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Claremont Colleges

CGU Faculty Publications and Research

Generations

Articles 1 - 4 of 4

Full-Text Articles in Political Science

A Crucible Of Conflict: Third Generation Gang Studies Revisited, John P. Sullivan, Robert J. Bunker Jan 2012

A Crucible Of Conflict: Third Generation Gang Studies Revisited, John P. Sullivan, Robert J. Bunker

CGU Faculty Publications and Research

This essay briefly recounts the evolution of the gangs that occupy failed communities and states, further discusses and updates the model of third generation street gangs discussed in an earlier Journal of Gang Research article—typically described simply as third generation gangs (3 GEN Gangs), and suggests strategies for coping with and mitigating this evolved form of gang violence. Of note is the lack of impact 3 GEN Gangs studies have had on domestically focused U.S. academic gang research while, at the same time, becoming a dominant model in use by defense analysis and scholars focusing on increasingly politicized ...


Third Generation Gang Studies: An Introduction, John P. Sullivan, Robert J. Bunker Jan 2007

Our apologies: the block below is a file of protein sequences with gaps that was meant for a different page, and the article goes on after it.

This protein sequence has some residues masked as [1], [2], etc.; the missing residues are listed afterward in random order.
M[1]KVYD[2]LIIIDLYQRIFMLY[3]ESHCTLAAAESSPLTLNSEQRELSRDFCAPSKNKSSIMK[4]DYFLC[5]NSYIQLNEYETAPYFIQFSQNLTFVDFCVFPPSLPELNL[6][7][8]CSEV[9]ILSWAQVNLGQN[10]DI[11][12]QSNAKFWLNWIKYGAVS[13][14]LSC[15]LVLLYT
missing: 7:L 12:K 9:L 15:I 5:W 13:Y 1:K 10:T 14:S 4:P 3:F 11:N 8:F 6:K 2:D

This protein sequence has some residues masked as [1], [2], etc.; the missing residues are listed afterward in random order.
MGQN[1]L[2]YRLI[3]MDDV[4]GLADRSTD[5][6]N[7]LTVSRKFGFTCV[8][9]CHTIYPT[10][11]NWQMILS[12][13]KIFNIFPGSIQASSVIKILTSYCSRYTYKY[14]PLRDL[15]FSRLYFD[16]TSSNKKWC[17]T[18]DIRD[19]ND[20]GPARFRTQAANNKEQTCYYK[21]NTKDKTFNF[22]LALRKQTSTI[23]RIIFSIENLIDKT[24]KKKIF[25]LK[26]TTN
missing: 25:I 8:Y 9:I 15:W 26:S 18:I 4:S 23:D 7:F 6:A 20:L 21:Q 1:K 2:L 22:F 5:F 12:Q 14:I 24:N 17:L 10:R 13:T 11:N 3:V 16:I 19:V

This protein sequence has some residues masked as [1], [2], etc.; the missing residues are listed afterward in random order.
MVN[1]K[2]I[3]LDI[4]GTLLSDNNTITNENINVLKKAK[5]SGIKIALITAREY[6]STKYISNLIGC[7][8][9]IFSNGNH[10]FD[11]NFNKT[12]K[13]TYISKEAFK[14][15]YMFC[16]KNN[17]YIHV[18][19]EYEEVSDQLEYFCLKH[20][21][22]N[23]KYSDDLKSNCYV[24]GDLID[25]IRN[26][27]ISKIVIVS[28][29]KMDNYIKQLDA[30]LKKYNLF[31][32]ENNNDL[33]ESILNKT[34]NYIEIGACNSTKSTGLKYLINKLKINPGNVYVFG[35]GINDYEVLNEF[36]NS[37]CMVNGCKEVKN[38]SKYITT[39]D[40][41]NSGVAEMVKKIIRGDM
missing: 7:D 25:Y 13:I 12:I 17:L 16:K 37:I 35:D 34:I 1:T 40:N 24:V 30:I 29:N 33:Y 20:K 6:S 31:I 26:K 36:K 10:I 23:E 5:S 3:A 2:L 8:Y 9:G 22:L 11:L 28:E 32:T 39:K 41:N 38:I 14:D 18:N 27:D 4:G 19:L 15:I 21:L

Third Generation Gang Studies: An Introduction, John P. Sullivan, Robert J. Bunker

CGU Faculty Publications and Research

This paper reviews the literature and research related to third generation street gangs. Widely known as third generation gangs (3 GEN Gangs), these complex gangs operation with broad reach—often across borders—and have mercenary and at times political and potentially terrorist objectives. These are frequently identified as transnational gangs, known as Maras, and occupy the 3 GEN niche. The typology of the three generations of gang revolution, based on the interaction of three factors: politicization, internationalism, and sophistication found in the literature is also described. Finally, future research and security concerns are identified.


Generations, Waves, And Epochs: Modes Of Warfare And The Rpma, Robert J. Bunker Jan 1996

Generations, Waves, And Epochs: Modes Of Warfare And The Rpma, Robert J. Bunker

CGU Faculty Publications and Research

Tofflerian concepts, which have gained so much credence with the Army, are now beginning to openly influence Air Force dialogue on information-based future wars.


Ricochets And Replies: Rpma Update, Robert J. Bunker Jan 1996

Ricochets And Replies: Rpma Update, Robert J. Bunker

CGU Faculty Publications and Research

My article "Generations, Waves, and Epochs: Modes of Warfare and the RPMA" (Spring 1996)—which I wrote in the summer of 1995—made reference to two lesser-known theories of future warfare not debated at the time in the military journals. However, these two theories have now begun to actively influence military thinking. In order further facilitate the emerging revolution in political and military affairs (RPMA) debate within the Air Force, I'm including a synopsis and analysis of these two theories.